Third Update: Exercise and PGC1a Expression

Weeks and weeks of Western blots and FINALLY I was able to get a signal for PGC1a! I honestly cannot tell you how exciting it was when I realized that the dark red band was right around the target area for the gene, and I was able to quantify it as well!

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The first time I got a signal was with a mouse heart I homogenized—the concentration of the protein was very high so I was only using tiny amounts of the it in the blot. To get a more accurate measure, I homogenized a new mouse heart in twice as much lysis buffer, then ended up diluting that one again to get a concentration of about 6.74 ug/ul. This meant I was able to do a more broad serial dilution, using 10ug, 20, 40, and 60. Because the mouse heart was so large, I had enough protein to do repeated measures as well. After quantifying the bands, I graphed protein expression (band intensity) versus amount of protein. As expected, there is a linear relationship, which indicates that I did not use too high a concentration/oversaturate the membrane.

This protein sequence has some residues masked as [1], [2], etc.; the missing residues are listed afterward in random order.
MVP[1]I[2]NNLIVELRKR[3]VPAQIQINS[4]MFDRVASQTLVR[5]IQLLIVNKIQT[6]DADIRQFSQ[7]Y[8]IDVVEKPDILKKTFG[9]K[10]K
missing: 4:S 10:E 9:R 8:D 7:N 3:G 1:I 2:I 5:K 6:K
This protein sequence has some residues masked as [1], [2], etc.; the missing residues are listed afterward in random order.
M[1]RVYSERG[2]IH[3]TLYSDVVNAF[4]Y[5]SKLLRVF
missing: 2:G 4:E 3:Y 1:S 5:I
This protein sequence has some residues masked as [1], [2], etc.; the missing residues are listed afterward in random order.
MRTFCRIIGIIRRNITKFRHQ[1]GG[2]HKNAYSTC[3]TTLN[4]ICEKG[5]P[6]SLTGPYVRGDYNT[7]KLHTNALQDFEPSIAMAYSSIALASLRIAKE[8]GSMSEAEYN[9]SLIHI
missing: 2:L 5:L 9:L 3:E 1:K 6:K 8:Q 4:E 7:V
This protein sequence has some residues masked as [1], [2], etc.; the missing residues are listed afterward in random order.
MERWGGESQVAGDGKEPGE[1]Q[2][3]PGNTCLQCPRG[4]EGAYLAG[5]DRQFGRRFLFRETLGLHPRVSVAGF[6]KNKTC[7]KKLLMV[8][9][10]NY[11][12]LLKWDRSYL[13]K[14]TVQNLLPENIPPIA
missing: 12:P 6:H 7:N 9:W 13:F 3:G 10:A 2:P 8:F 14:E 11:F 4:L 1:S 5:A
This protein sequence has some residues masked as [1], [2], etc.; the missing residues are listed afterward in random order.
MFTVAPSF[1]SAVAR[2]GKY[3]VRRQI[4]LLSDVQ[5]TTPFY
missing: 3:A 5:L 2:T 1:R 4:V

graph

 

 

Now that I have a solid signal for PGC1a, I have started moving on to our rat tissues. This past week I did a serial dilution western of rat femoral artery, which is very similar in structure to the rat aorta, as both are large, elastic arteries, though the femoral artery is a lot smaller. I used this blot to determine the optimal amount of rat aorta protein I need to get the best expression for PGC1a (~50ug).

fem art

I have moved on now to the rat aorta tissues and hope to wrap up my research this week with some exciting new insight to how PGC1a is expressed in the exercise aorta versus the controls. Finally, my project will culminate in a poster detailing the work I’ve done this summer and the results of my research. Stay tuned for my final post!

 

-Kayla